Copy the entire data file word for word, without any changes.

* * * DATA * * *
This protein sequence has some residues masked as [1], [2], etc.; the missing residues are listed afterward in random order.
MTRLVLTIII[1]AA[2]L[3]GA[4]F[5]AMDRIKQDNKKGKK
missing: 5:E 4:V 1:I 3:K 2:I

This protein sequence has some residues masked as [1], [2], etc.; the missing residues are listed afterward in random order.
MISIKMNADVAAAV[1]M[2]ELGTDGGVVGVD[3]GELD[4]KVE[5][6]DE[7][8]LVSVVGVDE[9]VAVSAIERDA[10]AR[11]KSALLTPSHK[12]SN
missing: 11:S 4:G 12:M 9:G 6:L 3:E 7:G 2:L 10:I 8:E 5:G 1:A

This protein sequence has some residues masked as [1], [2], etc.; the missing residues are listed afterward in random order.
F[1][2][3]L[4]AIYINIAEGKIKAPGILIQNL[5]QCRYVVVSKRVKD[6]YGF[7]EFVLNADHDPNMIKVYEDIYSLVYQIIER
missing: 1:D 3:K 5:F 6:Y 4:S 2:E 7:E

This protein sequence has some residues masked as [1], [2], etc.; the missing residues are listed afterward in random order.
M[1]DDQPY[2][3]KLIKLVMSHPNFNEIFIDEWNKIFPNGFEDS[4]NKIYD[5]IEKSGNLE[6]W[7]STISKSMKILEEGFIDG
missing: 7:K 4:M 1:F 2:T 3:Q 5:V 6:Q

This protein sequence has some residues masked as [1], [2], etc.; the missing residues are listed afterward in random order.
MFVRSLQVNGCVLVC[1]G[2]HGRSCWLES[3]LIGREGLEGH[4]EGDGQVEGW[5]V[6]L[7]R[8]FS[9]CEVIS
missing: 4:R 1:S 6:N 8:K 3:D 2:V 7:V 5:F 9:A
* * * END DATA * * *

This protein sequence has some residues masked as [1], [2], etc.; the missing residues are listed afterward in random order.
MTRLVLTIII[1]AA[2]L[3]GA[4]F[5]AMDRIKQDNKKGKK
missing: 5:E 4:V 1:I 3:K 2:I

This protein sequence has some residues masked as [1], [2], etc.; the missing residues are listed afterward in random order.
MISIKMNADVAAAV[1]M[2]ELGTDGGVVGVD[3]GELD[4]KVE[5][6]DE[7][8]LVSVVGVDE[9]VAVSAIERDA[10]AR[11]KSALLTPSHK[12]SN
missing: 11:S 4:G 12:M 9:G 6:L 3:E 7:G 2:L 10:I 8:E 5:G 1:A

This protein sequence has some residues masked as [1], [2], etc.; the missing residues are listed afterward in random order.
F[1][2][3]L[4]AIYINIAEGKIKAPGILIQNL[5]QCRYVVVSKRVKD[6]YGF[7]EFVLNADHDPNMIKVYEDIYSLVYQIIER
missing: 1:D 3:K 5:F 6:Y 4:S 2:E 7:E

This protein sequence has some residues masked as [1], [2], etc.; the missing residues are listed afterward in random order.
M[1]DDQPY[2][3]KLIKLVMSHPNFNEIFIDEWNKIFPNGFEDS[4]NKIYD[5]IEKSGNLE[6]W[7]STISKSMKILEEGFIDG
missing: 7:K 4:M 1:F 2:T 3:Q 5:V 6:Q

This protein sequence has some residues masked as [1], [2], etc.; the missing residues are listed afterward in random order.
MFVRSLQVNGCVLVC[1]G[2]HGRSCWLES[3]LIGREGLEGH[4]EGDGQVEGW[5]V[6]L[7]R[8]FS[9]CEVIS
missing: 4:R 1:S 6:N 8:K 3:D 2:V 7:V 5:F 9:A